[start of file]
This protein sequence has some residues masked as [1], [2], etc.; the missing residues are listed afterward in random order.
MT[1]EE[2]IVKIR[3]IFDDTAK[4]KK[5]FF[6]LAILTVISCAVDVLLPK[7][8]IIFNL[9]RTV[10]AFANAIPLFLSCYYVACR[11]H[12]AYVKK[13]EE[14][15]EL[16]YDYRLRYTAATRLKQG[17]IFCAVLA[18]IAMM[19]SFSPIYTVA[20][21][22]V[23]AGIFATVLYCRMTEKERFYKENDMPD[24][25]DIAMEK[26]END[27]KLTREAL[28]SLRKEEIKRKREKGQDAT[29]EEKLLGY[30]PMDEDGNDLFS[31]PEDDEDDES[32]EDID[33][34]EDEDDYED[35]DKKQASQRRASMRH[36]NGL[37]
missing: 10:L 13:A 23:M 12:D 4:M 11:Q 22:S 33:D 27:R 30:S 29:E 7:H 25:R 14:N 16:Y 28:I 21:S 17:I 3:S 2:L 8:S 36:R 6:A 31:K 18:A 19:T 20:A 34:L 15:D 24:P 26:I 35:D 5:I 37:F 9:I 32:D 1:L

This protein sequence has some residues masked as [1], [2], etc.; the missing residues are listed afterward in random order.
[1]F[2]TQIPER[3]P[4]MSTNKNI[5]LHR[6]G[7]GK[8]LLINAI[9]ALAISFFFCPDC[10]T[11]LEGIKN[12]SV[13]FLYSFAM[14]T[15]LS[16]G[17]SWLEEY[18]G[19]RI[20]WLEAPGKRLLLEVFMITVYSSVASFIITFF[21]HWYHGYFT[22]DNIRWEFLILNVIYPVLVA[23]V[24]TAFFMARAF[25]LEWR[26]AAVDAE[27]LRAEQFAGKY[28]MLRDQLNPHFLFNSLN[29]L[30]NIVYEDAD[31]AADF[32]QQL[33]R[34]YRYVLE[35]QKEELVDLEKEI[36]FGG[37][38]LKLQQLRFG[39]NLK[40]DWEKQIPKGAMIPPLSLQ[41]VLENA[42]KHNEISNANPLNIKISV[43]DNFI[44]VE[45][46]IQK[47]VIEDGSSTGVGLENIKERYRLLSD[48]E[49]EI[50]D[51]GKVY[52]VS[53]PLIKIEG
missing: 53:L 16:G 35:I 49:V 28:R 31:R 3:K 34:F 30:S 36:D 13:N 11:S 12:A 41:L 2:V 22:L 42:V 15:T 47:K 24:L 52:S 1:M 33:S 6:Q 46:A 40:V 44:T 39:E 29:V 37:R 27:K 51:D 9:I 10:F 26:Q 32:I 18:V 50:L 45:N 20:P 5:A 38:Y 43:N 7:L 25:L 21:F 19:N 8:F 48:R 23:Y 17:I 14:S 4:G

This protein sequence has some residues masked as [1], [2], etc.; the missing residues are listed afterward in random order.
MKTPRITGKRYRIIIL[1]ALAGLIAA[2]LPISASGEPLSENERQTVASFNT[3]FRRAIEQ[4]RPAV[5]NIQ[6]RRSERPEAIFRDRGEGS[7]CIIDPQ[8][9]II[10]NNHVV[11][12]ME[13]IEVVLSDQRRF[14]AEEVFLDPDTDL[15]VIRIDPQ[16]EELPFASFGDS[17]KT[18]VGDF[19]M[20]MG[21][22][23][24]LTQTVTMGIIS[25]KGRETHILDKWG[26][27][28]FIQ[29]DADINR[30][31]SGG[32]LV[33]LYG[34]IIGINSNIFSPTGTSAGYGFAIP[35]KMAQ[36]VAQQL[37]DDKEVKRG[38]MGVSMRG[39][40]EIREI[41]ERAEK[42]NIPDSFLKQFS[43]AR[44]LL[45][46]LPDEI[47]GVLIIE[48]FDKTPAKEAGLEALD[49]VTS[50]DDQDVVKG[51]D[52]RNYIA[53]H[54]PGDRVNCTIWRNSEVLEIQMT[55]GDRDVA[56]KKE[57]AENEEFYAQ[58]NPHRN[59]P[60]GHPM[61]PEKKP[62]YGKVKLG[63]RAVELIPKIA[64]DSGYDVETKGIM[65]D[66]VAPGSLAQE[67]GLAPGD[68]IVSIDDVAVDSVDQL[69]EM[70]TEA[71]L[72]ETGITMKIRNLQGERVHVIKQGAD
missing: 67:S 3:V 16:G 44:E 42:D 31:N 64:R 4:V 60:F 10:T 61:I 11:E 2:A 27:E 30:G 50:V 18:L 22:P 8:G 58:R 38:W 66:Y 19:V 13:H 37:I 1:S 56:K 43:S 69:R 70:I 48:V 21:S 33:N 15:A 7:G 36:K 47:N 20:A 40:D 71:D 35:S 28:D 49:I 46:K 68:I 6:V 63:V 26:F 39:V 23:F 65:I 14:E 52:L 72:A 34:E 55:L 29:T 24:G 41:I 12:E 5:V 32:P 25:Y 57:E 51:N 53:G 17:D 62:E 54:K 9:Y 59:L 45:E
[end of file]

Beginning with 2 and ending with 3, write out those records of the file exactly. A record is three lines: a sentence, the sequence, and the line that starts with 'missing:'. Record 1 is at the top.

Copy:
This protein sequence has some residues masked as [1], [2], etc.; the missing residues are listed afterward in random order.
[1]F[2]TQIPER[3]P[4]MSTNKNI[5]LHR[6]G[7]GK[8]LLINAI[9]ALAISFFFCPDC[10]T[11]LEGIKN[12]SV[13]FLYSFAM[14]T[15]LS[16]G[17]SWLEEY[18]G[19]RI[20]WLEAPGKRLLLEVFMITVYSSVASFIITFF[21]HWYHGYFT[22]DNIRWEFLILNVIYPVLVA[23]V[24]TAFFMARAF[25]LEWR[26]AAVDAE[27]LRAEQFAGKY[28]MLRDQLNPHFLFNSLN[29]L[30]NIVYEDAD[31]AADF[32]QQL[33]R[34]YRYVLE[35]QKEELVDLEKEI[36]FGG[37][38]LKLQQLRFG[39]NLK[40]DWEKQIPKGAMIPPLSLQ[41]VLENA[42]KHNEISNANPLNIKISV[43]DNFI[44]VE[45][46]IQK[47]VIEDGSSTGVGLENIKERYRLLSD[48]E[49]EI[50]D[51]GKVY[52]VS[53]PLIKIEG
missing: 53:L 16:G 35:I 49:V 28:R 31:R 3:K 34:F 30:S 36:D 13:N 11:S 12:A 41:L 2:V 22:L 42:V 15:T 47:K 24:L 52:S 1:M 33:S 6:Q 46:A 40:V 44:T 39:E 29:V 37:R 27:K 51:D 9:I 10:F 26:Q 32:I 18:V 50:L 45:N 20:P 5:A 38:Y 43:N 7:L 25:L 21:F 19:N 8:F 48:R 23:Y 17:I 14:S 4:G

This protein sequence has some residues masked as [1], [2], etc.; the missing residues are listed afterward in random order.
MKTPRITGKRYRIIIL[1]ALAGLIAA[2]LPISASGEPLSENERQTVASFNT[3]FRRAIEQ[4]RPAV[5]NIQ[6]RRSERPEAIFRDRGEGS[7]CIIDPQ[8][9]II[10]NNHVV[11][12]ME[13]IEVVLSDQRRF[14]AEEVFLDPDTDL[15]VIRIDPQ[16]EELPFASFGDS[17]KT[18]VGDF[19]M[20]MG[21][22][23][24]LTQTVTMGIIS[25]KGRETHILDKWG[26][27][28]FIQ[29]DADINR[30][31]SGG[32]LV[33]LYG[34]IIGINSNIFSPTGTSAGYGFAIP[35]KMAQ[36]VAQQL[37]DDKEVKRG[38]MGVSMRG[39][40]EIREI[41]ERAEK[42]NIPDSFLKQFS[43]AR[44]LL[45][46]LPDEI[47]GVLIIE[48]FDKTPAKEAGLEALD[49]VTS[50]DDQDVVKG[51]D[52]RNYIA[53]H[54]PGDRVNCTIWRNSEVLEIQMT[55]GDRDVA[56]KKE[57]AENEEFYAQ[58]NPHRN[59]P[60]GHPM[61]PEKKP[62]YGKVKLG[63]RAVELIPKIA[64]DSGYDVETKGIM[65]D[66]VAPGSLAQE[67]GLAPGD[68]IVSIDDVAVDSVDQL[69]EM[70]TEA[71]L[72]ETGITMKIRNLQGERVHVIKQGAD
missing: 67:S 3:V 16:G 44:E 42:D 31:N 64:R 4:V 60:F 10:T 61:I 11:E 2:A 27:E 30:G 50:V 18:L 22:P 8:G 58:R 38:W 66:Y 19:V 13:H 37:I 1:S 56:K 43:S 69:R 70:I 48:V 21:S 33:N 15:A 7:G 36:K 47:N 20:A 40:D 71:D 35:S 28:D 49:I 46:K 68:I 6:V 63:V 26:F 39:V 23:F 65:I 14:E 52:L 72:A 34:E 55:L 29:T 24:G 41:I 12:E 5:V 32:P 25:Y 57:E 51:N 53:G 17:D 62:E 54:K 9:Y 59:L 45:E